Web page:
The Disagreeable Man
by Not Sure
13 Nov 2021
If you give me your attention, I will tell you what I am:
I'm a genuine philanthropist - all other kinds are sham.
Each little fault of temper and each social defect
In my erring fellow-creatures, I endeavour to correct.
To all their little weaknesses I open people's eyes,
And little plans to snub the self-sufficient I devise;
I love my fellow-creatures - I do all the good I can -
Yet everybody says I'm such a disagreeable man!
And I can't think why!
1st verse of The Disagreeable Man by William Schwenck Gilbert from the comic opera Princess Ida by Gilbert & Sullivan
The poem The Disagreeable Man was written in 1870. Princess Ida was produced in 1885. The opera satirized feminism, women’s education and Darwinian evolution, the controversial topics in Victorian England. In other words, the “woke” issues of “social justice” in that era, where the observant critic couldn’t fail to see the hand of the “philanthropist” behind each movement.
This Redux features excerpts from a two-part series Alan Watt did on Nov. 8 and Nov. 15 of 2015 entitled “Lifting the Sheepskin of the Philanthrope Exposes Usual Cunning Lycanthrope.” He talks about how philanthropists and “their” money are used to further the agenda intergenerationally. It didn’t start with Old Man Rockefeller and it won’t end with Bill Gates. Our billionaires are held up as our saviors and their money is funnelled into trusts and foundations and NGOs that bypass governments and ensure that the sustainable/green/eugenics/depopulation agenda continues generation to generation.
John D. Rockefeller’s fortune was used to fund the World Council of Churches and the American Medical Association. The AMA determines the curriculum that students will study and what treatments you’ll receive or be denied. The trend toward research-based medicine is complete. Doctors are now glorified drug pushers. The billionaires invest in the manufacture of products that your governments push on you such as vaccines.
George Soros’ Open Society funds and orchestrates the migrant invasion, weakening the nation state which is essential to ushering in global governance.
In Jacques Attali’s A Brief History of the Future, he writes about “hyper democracy” and what he terms “transhumans” - those humans from the innovative class who turn their attention to their true calling, that of the philanthropist. As Alan says, once the billionaire’s net worth reaches some magic number, they have a religious experience that calls them to leave behind their greed and selfishness and dedicate their lives to the betterment of humanity. “God works in mysterious ways.”
In 2001, Attali was picked up by police and questioned abouthis possible involvement with illegal arms sales to Angola. In 2009, Foreign Policy magazine called him one of the top 100 “global thinkers” in the world.
The rich will never make themselves poor helping others. U.S. billionaires added $1 trillion to their worth during the pandemic.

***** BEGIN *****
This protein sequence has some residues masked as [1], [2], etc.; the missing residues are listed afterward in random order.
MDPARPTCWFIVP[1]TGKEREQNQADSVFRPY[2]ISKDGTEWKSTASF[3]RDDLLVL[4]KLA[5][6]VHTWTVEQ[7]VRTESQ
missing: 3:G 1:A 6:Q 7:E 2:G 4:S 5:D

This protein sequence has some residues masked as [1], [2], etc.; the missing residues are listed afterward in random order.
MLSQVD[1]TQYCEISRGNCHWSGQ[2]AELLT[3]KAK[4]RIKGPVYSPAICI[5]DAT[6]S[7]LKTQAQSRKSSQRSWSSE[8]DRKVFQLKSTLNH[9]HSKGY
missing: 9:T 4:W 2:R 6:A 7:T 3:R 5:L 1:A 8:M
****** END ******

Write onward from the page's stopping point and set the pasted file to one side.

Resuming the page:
In October, David Beasley of the UN’s World Food Programme asked Elon Musk and Jeff Bezos for $6 billion to end hunger for 42 million starving people. Musk said he would do that if the UN could outline how such a program would work and if the process was “transparent.” I thought that would be the last I would hear about this, but I did see a little follow-up article that described how hard such an endeavor would be. From the New York Post:
In 2002, Michael Maren, a former food aid monitor for the United States Agency for International Development (USAID) in Somalia published a book called “The Road to Hell,” documenting how food aid prolonged that nation’s civil war in three ways.
First, much of the food aid was stolen and sold to buy arms, furthering the conflict.
Second, the food aid helped destroy the centuries-old credit system that allowed pastoral farmers to borrow money during droughts to pay for food, which they repaid later during good times. By undermining the credit system, foreign food aid had helped undermine the social ties that had kept the nation together.
And third, the food aid undermined the very incentive to farm.
But at least Musk was willing to part with that money for a few weeks and now he can return his attention to marketing a Universal Basic Income (because he cares) and terraforming Mars (because look what we naughty humans have done to earth’s ecosystem.)
Over the next several weeks, we will put up talks and articles to give you a better understanding of how vast this system is, how fortunes (and your tax dollars) fund an ancient agenda into reality. (Be sure to have a look at some of the articles that went up with these talks when they originally aired in 2015.) As we are herded into the new pastures of the 4th Industrial Revolution and a global social credit system (communism on a world-wide scale) are you just a little bit curious how we got here?
© Not Sure
Why Elon Musk is right: World hunger can’t be solved with $6 billion
Billionaires add $1tn to net worth during pandemic as their workers struggle